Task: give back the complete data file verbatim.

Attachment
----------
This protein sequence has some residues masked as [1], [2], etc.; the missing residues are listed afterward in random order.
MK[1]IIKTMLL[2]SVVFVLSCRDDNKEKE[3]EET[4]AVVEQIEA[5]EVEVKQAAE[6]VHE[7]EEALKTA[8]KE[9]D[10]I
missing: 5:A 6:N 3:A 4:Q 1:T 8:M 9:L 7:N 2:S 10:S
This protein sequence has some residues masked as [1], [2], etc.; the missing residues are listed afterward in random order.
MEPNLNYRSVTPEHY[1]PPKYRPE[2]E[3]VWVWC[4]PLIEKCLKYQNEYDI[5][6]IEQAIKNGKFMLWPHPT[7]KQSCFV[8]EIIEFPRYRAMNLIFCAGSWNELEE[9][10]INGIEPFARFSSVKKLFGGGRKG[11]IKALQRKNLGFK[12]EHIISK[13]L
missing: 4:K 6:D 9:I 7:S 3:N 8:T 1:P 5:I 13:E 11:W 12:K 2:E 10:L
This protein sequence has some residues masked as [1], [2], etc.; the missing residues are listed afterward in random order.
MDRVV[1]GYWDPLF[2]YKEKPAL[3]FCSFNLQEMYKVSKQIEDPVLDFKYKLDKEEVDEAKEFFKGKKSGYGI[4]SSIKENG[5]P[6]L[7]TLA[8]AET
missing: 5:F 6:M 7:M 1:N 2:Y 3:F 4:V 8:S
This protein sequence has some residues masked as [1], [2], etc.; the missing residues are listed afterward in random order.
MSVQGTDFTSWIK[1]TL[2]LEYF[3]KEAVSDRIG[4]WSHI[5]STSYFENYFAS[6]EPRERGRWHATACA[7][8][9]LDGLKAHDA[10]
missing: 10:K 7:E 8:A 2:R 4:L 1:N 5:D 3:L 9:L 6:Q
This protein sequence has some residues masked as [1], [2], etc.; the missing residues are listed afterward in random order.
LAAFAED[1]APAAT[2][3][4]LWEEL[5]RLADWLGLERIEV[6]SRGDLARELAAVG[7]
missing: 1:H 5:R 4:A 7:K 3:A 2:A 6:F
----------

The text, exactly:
This protein sequence has some residues masked as [1], [2], etc.; the missing residues are listed afterward in random order.
MK[1]IIKTMLL[2]SVVFVLSCRDDNKEKE[3]EET[4]AVVEQIEA[5]EVEVKQAAE[6]VHE[7]EEALKTA[8]KE[9]D[10]I
missing: 5:A 6:N 3:A 4:Q 1:T 8:M 9:L 7:N 2:S 10:S
This protein sequence has some residues masked as [1], [2], etc.; the missing residues are listed afterward in random order.
MEPNLNYRSVTPEHY[1]PPKYRPE[2]E[3]VWVWC[4]PLIEKCLKYQNEYDI[5][6]IEQAIKNGKFMLWPHPT[7]KQSCFV[8]EIIEFPRYRAMNLIFCAGSWNELEE[9][10]INGIEPFARFSSVKKLFGGGRKG[11]IKALQRKNLGFK[12]EHIISK[13]L
missing: 4:K 6:D 9:I 7:S 3:N 8:T 1:P 5:I 13:E 11:W 12:K 2:E 10:L
This protein sequence has some residues masked as [1], [2], etc.; the missing residues are listed afterward in random order.
MDRVV[1]GYWDPLF[2]YKEKPAL[3]FCSFNLQEMYKVSKQIEDPVLDFKYKLDKEEVDEAKEFFKGKKSGYGI[4]SSIKENG[5]P[6]L[7]TLA[8]AET
missing: 5:F 6:M 7:M 1:N 2:Y 3:F 4:V 8:S
This protein sequence has some residues masked as [1], [2], etc.; the missing residues are listed afterward in random order.
MSVQGTDFTSWIK[1]TL[2]LEYF[3]KEAVSDRIG[4]WSHI[5]STSYFENYFAS[6]EPRERGRWHATACA[7][8][9]LDGLKAHDA[10]
missing: 10:K 7:E 8:A 2:R 4:L 1:N 5:D 3:L 9:L 6:Q
This protein sequence has some residues masked as [1], [2], etc.; the missing residues are listed afterward in random order.
LAAFAED[1]APAAT[2][3][4]LWEEL[5]RLADWLGLERIEV[6]SRGDLARELAAVG[7]
missing: 1:H 5:R 4:A 7:K 3:A 2:A 6:F